This post originally appeared on Panels, which is now Book Riot Comics
The first weekend in August found me at Gen Con, which attracts over 60,000 tabletop players, film and anime fans, and sci-fi/fantasy writers in costumes ranging from Spider-Man to Sailor Moon. Watching this collision of nerd subcultures, I decided to celebrate by bingeing on comics (my Nerd Thing) about tabletop gaming (my husband’s Nerd Thing, and Gen Con’s raison d’etre). First I set a few guidelines: 1) The comics must be primarily about games played in the physical world, with your opponents in the same room (comics about video games are their own massive genre); 2) I would ideally assemble a mix of self-published and professionally-published comics about real and fictional games; and 3) I couldn’t write about Yu-Gi-Oh! again. And I succeeded!… Mostly. You’ll see.
There’s a whole host of reasons why this manga shouldn’t work: it’s an introspective coming-of-age tale that was serialized in action-adventure powerhouse Weekly Shonen Jump; the connective tissue binding the characters is an unsexy Chinese strategy game; and “an ancient ghost awakens a teenage boy’s latent gaming talent” is basically the plot of formidable franchise-starter Yu-Gi-Oh!.* But over twenty-three gentle, psychologically vivid volumes, Hikaru no Go morphed into one of my all-time favorite comics. Hikaru Shindo finds an old Go board in his grandfather’s attic and accidentally releases a Heian-era spirit that wants to use Hikaru’s body to play Go again. “Hikaru’s” unnatural talent catches the eye of Go prodigy Akira Toya, who in turn inspires Hikaru to learn the game for real. Death Note artist Takeshi Obata illuminates Yumi Hotta’s writing with astonishing detail; you may find yourself pausing, as the characters do, to gaze with affection at the game’s geometry.
*This is my one Yu-Gi-Oh! reference, I promise.
Cardboard Crack by Magic Addict
I don’t play Magic: the Gathering, but a friend who is deep in the deck-building weeds loves this comic. Writer/artist “Magic Addict” deploys Cyanide and Happiness-like stick figures in three-to-six-panel gags about color alignments, conflicting play styles, and loving something beyond the bounds of “normal.” There’s plenty for fanatics of any stripe to relate to; as a long-time Pokemon player, I laughed out loud at this strip about franchise expansion:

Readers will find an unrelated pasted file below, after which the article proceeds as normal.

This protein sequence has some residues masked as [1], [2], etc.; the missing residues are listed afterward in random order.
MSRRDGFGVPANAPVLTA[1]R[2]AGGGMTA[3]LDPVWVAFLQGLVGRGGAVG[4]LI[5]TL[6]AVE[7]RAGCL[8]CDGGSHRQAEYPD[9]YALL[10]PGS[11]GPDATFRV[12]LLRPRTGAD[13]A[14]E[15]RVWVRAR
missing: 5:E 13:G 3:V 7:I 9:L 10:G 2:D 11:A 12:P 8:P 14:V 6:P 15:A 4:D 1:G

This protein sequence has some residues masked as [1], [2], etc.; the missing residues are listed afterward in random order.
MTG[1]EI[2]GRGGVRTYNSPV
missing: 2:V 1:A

DM of the Rings by Shamus Young
Fellow Panelteer Charles Hoffman introduced me to this webcomic and I immediately sent the link to most of my friends. A group of never-seen players run Lord of the Rings as a Dungeons & Dragons campaign and it goes… very, very wrong.
DM of the Rings is mostly crack (delicious, delicious crack), but it did make me consider the ways that storytelling changes when it becomes interactive, and the ways we can “talk back” to our myths through modern gaming.
Up to Four Players by Aviv Or and Eran Aviram
I just started reading this webcomic and haven’t been through the entire archive yet, but I felt immediately comfortable in its little world. Creators Aviv Or and Eran Aviram mine their own experience moving from Israel to London for this gag strip about culture clash and the power of gaming to build and maintain friendships. The main characters are a pair of committed couples, which will hopefully cut down on that last resort of joke-writing, Manufactured Relationship Drama. (Also: Women! Who play games! And are good at them! What?) To top it all off, my heart warmed at the loving detail with which the art recreates the pieces and box art of familiar games like Pandemic.
I’m skirting the edges of the “no video games” rule with this choice, since the Angelic Layer game requires a fair amount of expensive in-universe technology to work. Still, I think the concept of custom-designing dolls to fight on a playing field would appeal to many of the people who enjoy miniature wargaming in our world. They cherish a tangible connection to their gaming environment and partners, even as video games create an ever-more immersive and anonymous world. But my favorite part of Angelic Layer is that its protagonist is exactly the type of person who stereotypically “doesn’t game”: a middle-school girl. Petite, unathletic Misaki overcomes her insecurity by kicking butt with her also-undersized battle doll Hikaru and, in true CLAMP fashion, makes plenty of new friends along the way.
Readers, what are your favorite comics about tabletop gaming? Let us know in the comments!